Title:
Vehicle port door with wirelessly actuated unlatching assembly
United States Patent 8539990


Abstract:
A port door unlatching system is provided that may be used to open the door covering the charge port of an electric vehicle, or the door covering the fuel filler port of a conventional vehicle. The system includes a fuel delivery subsystem with a fuel coupler (e.g., a charging connector or a gas nozzle) designed to transfer fuel from the source to the vehicle via the vehicle's fuel port. The fuel coupler includes a switch that when toggled, causes a control signal to be wirelessly transmitted over a short distance. Upon receipt of the control signal by a receiver integrated into a vehicle that is in close proximity to the fuel port, an unlatching actuator within the vehicle unlatches the port door, thereby allowing it to open and provide port access.



Inventors:
Ferguson, Joshua Willard (Alameda, CA, US)
Zalan, Daryl (San Francisco, CA, US)
Dai, Andrew (Acton, MA, US)
Nergaard, Troy Adam (San Francisco, CA, US)
Kalayjian, Nicholas Robert (San Carlos, CA, US)
Kohn, Scott Ira (Redwood City, CA, US)
Application Number:
13/489617
Publication Date:
09/24/2013
Filing Date:
06/06/2012
Assignee:
Tesla Motors, Inc. (Palo Alto, CA, US)
Primary Class:
Other Classes:
141/98, 141/192, 292/144, 296/97.22
International Classes:
B65B1/30; B67D7/34; E05F15/60
Field of Search:
141/83, 141/94, 141/98, 141/192, 292/144, 296/97.22, 70/264
View Patent Images:
US Patent References:
8360117System and method for monitoring a ground connection2013-01-29Hajiaghajani141/94
20110115239LID LOCK APPARATUS FOR VEHICLE2011-05-19Imatomi et al.292/143
20100265033HANDS-FREE FUELING CONTROL SYSTEM2010-10-21Cheung340/5.64
7671482Hydrogen powered vehicle refueling strategy2010-03-02Tighe307/9.1
20090242291ELECTRIC VEHICLE2009-10-01Sagawa et al.180/65.265
20090079225FUEL LID DRIVING APPARATUS2009-03-26Katou296/97.22
7171989Fuel dispensing system and method2007-02-06Corless et al.141/2
6834688Fuel gas filling system2004-12-28Ono et al.141/94
6761194Inert gas dispenser for propane tanks2004-07-13Blong141/98
6237647Automatic refueling station2001-05-29Pong et al.141/94
5802894Central locking system for an automotive vehicle with structurally identical door locks1998-09-08Jahrsetz et al.70/264
5699685Central lock system for an automotive vehicle with satellite processors at respective locks1997-12-23Jahrsetz et al.70/264
5664811Fuel filler door actuator assembly with integral kick-out spring1997-09-09Martus et al.292/144



Primary Examiner:
MAUST, TIMOTHY LEWIS
Attorney, Agent or Firm:
Garlick & Markison (TSLA) (100 Congress Avenue, Suite 2000, Austin, TX, 78701, US)
Parent Case Data:

CROSS-REFERENCE TO RELATED APPLICATION

This application is a continuation-in-part of U.S. patent application Ser. No. 13/482,900, filed 29 May 2012, the disclosure of which is incorporated herein by reference for any and all purposes. U.S. patent application Ser. No. 13/482,900, filed 29 May 2012, claims the benefit of the filing date of U.S. Provisional Patent Application Ser. Nos. 61/540,303, filed 28 Sep. 2011, 61/540,441, filed 28 Sep. 2011 and 61/540,550, filed 29 Sep. 2011, the disclosures of which are incorporated herein by reference for any and all purposes.

Claims:
What is claimed is:

1. A port door unlatching system, comprising: an on-board fueling subsystem, comprising: a vehicle fuel port integrated into a vehicle; a port door hingeably coupled to said vehicle, wherein in a closed position said port door covers said vehicle fuel port and in an open position said port door provides access to said vehicle fuel port; a port door latching assembly configured to maintain said port door in said closed position; a port door unlatching actuator coupled to said port door latching assembly, wherein activation of said port door unlatching actuator unlatches said port door latching assembly allowing said port door to move from said closed position to said open position; an on-board controller connected to said port door unlatching actuator, said on-board controller configured to activate said port door unlatching actuator upon receipt of an activation signal; and an on-board receiver connected to said on-board controller and configured to transmit said activation signal to said on-board controller upon receipt of a wirelessly transmitted control signal; and a fuel delivery subsystem, comprising: a fuel coupler connected to a fuel source, wherein said fuel coupler and said fuel source are separate and independent of said vehicle, and wherein said fuel coupler is configured to be coupled to said vehicle fuel port and to transfer fuel from said fuel source to said vehicle via said vehicle fuel port; a transmitter configured to wirelessly transmit said control signal to said on-board receiver; and a transmitter switch integrated into said fuel coupler, wherein toggling said transmitter switch causes said transmitter to wirelessly transmit said control signal.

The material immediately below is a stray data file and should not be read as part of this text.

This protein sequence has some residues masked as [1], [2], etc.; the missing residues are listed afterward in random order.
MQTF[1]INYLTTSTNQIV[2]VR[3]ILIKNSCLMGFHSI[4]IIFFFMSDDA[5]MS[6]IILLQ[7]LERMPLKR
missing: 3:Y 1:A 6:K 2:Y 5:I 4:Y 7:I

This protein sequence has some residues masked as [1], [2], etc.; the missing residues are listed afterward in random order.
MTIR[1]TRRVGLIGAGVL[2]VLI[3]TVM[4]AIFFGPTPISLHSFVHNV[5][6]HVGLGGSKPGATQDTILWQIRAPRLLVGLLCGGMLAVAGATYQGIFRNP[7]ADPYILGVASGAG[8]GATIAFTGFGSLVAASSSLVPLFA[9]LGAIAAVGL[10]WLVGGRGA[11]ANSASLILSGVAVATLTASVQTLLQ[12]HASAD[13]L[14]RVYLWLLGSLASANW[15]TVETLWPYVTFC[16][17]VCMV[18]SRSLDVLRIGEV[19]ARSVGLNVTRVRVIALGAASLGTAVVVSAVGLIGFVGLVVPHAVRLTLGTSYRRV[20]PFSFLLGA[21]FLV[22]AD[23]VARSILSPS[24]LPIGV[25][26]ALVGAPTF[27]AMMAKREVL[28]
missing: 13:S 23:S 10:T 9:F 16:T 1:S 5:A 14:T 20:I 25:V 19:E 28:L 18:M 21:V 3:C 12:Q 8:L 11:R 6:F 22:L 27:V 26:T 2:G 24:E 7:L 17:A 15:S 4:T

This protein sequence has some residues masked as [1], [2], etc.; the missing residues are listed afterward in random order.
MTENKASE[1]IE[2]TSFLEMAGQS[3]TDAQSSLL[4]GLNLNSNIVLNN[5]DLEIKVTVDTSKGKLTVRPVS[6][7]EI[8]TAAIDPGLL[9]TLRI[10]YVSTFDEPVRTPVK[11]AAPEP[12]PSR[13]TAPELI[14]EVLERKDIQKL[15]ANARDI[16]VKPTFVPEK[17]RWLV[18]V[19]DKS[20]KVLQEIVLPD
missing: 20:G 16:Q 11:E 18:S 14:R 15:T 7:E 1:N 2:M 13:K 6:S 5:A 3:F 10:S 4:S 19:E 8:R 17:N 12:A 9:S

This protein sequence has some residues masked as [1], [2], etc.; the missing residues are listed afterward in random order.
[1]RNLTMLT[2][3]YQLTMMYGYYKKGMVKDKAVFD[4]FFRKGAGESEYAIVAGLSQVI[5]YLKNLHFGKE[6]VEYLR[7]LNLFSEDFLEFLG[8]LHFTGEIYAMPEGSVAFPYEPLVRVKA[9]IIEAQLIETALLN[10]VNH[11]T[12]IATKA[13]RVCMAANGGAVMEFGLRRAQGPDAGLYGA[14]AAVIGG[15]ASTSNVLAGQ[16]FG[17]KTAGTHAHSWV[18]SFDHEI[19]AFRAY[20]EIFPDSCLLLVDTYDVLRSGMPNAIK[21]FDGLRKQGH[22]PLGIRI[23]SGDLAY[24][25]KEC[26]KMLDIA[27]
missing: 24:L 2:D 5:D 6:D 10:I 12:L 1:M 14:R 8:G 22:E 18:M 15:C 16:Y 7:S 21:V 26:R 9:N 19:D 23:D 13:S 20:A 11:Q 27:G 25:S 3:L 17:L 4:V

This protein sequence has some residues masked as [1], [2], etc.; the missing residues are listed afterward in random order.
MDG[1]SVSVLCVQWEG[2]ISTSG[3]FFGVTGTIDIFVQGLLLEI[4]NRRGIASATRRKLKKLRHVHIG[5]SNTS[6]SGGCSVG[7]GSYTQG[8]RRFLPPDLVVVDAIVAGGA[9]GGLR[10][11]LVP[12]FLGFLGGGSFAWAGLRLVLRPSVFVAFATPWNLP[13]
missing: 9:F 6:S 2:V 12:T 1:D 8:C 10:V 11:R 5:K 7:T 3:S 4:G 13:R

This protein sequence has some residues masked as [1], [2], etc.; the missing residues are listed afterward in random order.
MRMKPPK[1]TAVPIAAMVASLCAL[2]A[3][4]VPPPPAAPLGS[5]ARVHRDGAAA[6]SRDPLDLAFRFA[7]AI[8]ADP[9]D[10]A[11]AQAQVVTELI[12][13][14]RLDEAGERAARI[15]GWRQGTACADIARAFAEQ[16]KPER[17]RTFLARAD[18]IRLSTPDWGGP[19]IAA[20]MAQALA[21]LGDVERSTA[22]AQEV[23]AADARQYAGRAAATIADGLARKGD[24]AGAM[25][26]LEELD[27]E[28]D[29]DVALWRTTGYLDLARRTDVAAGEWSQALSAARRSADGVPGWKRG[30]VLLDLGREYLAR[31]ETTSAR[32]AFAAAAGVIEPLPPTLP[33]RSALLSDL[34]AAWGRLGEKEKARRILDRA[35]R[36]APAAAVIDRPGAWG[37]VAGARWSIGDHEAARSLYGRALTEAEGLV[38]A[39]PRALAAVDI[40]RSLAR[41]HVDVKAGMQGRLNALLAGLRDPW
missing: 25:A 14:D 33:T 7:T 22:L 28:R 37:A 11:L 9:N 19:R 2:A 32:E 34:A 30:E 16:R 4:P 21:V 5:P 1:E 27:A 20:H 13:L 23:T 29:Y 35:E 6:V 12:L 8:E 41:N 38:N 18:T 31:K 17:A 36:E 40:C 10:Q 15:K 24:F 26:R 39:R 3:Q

2. The port door unlatching system of claim 1, wherein said vehicle fuel port is comprised of a charge port electrically connected to a vehicle battery pack, wherein said fuel source is comprised of a charging source of electrical power, and wherein said fuel coupler is a charging connector.

3. The port door unlatching system of claim 1, wherein said vehicle fuel port is comprised of a filler port connected to a vehicle fuel tank, wherein said fuel source is comprised of a source of gasoline, and wherein said fuel coupler is a gasoline nozzle connected to said source of gasoline via a gasoline pump.

4. The port door unlatching system of claim 1, wherein said transmitter is comprised of a short range device with a data transmission range of less than 4 meters.